Friday, January 11, 2019

The Last Days of Night by Graham Moore

One of the great things about book clubs is that you read books that, maybe, you wouldn't have otherwise chosen to read. I wasn't quite sure how The Last Days of Night was going to be when I first looked at it. But, again, what a great read. 

It begins in 1888, the time that electricity was first becoming commercialized. It chronicles the fight between Thomas Edison and George Westinghouse as they struggled to gain the upper hand in the production and selling of the commodity and the accoutrements that went with it. This story is told through the eyes of the young lawyer, Paul Cravath, who is hired by Westinghouse to fight for his patents. The 312 lawsuits were filed because Edison invented a light bulb and received a patent for it. Westinghouse followed with a better bulb, and filed for a patent. However, Edison contended that Westinghouse's bulb violated the patents that he had filed. Edison demanded one billion dollars in damages and Cravath needed to prove that Westinghouse's bulb was better and different and didn't infringe on the patents that Edison held.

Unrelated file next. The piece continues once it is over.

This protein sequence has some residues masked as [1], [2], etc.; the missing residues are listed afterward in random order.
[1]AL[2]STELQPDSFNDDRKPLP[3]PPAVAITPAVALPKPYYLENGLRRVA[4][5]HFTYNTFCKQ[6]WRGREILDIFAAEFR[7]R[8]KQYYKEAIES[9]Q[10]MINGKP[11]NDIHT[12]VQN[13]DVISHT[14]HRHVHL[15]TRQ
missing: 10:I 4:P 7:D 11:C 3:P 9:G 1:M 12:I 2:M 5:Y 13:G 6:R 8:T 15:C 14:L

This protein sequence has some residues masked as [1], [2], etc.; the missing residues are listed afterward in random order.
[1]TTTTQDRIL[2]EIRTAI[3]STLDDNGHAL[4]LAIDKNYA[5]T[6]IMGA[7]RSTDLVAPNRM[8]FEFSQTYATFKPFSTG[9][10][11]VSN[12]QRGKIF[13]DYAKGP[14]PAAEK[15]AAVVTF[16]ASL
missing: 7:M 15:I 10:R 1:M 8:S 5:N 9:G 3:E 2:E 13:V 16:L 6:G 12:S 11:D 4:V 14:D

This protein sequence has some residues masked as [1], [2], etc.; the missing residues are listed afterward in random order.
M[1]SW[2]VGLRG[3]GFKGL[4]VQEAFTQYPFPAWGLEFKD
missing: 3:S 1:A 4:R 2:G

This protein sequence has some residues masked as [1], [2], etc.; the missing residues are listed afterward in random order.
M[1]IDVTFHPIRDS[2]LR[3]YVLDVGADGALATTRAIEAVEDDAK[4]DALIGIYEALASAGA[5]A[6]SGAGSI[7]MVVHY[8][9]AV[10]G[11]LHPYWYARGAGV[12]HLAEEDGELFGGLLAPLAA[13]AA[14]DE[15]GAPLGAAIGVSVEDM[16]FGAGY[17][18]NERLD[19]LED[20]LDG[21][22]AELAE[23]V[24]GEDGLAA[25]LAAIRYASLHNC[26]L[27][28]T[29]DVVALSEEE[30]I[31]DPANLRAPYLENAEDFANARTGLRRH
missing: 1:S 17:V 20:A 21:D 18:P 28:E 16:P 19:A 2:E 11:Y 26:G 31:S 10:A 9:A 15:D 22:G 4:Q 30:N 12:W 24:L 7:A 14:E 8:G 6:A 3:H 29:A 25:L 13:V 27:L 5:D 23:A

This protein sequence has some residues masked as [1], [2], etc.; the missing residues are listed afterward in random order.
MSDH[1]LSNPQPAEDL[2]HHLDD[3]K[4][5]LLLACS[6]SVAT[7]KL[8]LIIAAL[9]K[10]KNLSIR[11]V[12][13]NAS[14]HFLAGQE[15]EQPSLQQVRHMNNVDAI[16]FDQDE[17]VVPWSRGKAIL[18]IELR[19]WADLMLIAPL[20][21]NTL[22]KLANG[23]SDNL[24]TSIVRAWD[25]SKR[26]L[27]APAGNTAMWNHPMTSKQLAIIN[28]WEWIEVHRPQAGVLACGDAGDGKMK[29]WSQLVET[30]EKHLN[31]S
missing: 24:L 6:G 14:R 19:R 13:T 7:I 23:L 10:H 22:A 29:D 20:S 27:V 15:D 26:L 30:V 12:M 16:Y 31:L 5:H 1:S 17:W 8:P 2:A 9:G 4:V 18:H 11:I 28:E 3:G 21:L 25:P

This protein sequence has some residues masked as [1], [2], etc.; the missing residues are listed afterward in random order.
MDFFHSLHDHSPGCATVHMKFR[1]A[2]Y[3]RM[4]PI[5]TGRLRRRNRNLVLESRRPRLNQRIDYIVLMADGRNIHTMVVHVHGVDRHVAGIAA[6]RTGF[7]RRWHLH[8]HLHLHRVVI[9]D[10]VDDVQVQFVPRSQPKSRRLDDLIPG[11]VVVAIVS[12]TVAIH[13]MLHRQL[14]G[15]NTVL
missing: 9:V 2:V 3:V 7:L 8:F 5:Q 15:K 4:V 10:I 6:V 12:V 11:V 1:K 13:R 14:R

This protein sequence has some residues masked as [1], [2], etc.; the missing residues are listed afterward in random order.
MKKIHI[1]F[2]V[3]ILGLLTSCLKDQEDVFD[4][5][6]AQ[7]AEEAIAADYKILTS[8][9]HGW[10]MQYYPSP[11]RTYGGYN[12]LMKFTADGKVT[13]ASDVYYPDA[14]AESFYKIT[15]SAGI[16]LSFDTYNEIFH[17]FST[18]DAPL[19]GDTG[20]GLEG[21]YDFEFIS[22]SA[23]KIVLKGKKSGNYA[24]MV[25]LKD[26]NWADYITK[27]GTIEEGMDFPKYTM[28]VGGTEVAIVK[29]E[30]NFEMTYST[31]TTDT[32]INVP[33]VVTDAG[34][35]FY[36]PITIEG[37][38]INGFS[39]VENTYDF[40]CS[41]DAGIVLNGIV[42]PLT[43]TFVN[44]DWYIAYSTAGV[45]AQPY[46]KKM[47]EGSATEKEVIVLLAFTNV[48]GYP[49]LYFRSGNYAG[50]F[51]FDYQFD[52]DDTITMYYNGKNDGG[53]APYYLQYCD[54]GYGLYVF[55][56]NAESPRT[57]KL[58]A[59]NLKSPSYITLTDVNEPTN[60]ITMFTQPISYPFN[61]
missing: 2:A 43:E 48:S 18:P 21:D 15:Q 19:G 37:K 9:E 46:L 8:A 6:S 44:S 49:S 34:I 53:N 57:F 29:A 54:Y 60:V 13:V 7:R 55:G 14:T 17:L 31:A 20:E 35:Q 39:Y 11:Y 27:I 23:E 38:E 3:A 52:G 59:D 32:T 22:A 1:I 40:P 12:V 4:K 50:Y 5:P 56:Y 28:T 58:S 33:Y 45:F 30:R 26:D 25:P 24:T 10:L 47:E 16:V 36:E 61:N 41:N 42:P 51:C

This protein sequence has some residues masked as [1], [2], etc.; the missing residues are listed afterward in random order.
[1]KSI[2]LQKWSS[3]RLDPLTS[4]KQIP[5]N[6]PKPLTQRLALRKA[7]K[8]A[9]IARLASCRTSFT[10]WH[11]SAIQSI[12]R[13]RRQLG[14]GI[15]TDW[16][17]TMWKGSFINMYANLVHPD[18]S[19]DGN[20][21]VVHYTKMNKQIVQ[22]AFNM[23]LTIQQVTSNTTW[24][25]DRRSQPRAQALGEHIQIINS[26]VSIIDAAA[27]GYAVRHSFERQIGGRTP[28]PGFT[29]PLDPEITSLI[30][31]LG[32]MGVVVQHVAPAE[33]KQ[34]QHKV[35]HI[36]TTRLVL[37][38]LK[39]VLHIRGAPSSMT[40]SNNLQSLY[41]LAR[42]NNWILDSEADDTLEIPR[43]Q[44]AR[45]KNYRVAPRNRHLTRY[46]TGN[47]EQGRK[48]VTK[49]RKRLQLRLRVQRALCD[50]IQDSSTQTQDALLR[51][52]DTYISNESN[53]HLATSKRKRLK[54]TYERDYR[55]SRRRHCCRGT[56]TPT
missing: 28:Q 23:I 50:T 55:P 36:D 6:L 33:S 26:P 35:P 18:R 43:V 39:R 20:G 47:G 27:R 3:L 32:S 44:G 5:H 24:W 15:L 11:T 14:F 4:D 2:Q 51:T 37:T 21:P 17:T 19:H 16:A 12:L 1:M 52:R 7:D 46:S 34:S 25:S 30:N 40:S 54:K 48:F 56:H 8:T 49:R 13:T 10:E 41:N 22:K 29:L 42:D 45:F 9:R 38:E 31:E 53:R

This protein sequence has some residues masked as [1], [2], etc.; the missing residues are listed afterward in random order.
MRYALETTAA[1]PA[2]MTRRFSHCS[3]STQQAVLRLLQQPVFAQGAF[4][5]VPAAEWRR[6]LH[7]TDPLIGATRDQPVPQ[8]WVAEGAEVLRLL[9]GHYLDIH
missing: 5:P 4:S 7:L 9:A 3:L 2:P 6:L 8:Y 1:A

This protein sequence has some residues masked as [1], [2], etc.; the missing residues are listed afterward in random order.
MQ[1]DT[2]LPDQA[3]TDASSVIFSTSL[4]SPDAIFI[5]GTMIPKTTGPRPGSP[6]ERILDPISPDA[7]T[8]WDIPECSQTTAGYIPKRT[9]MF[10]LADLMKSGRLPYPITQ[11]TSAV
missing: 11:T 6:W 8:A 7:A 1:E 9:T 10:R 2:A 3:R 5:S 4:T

Enter Nikola Tesla, a genius, who was determined to make his own statement with AC electricity and its superiority for wide range use in electrifying the country.  What results is a novel of intrigue, high powered machinations, criminal activity, and a bit of romance. The characters are real but fictionalized in the daily comings and goings. Moore includes at the conclusion of the book a detailed listing of what is real and what isn't. 

 Cravath meets and becomes infatuated with the Metropolitan Opera singer, Agnes Huntington. He co-opts her to aid him in protecting Tesla whose life, he fears, may be in danger. Another historical figure who is prominently featured in the novel is J.P. Morgan who shows what the power of money can do. 

The novel is beautifully written and fascinating with all the geniuses springing to life within the fabric of the individual personalities. Moore describes Tesla as the visionary, interested in dreaming up inventions; Edison as the showman, interested in the performance; Westinghouse, the produce who wanted inventions crafted and produced to be the best. As Moore delves into the personality of the men, the reader is enlightened to see how they lived and worked.  The inventiveness and creativity of the mind brings it home that we need to foster intellectual curiosity. 


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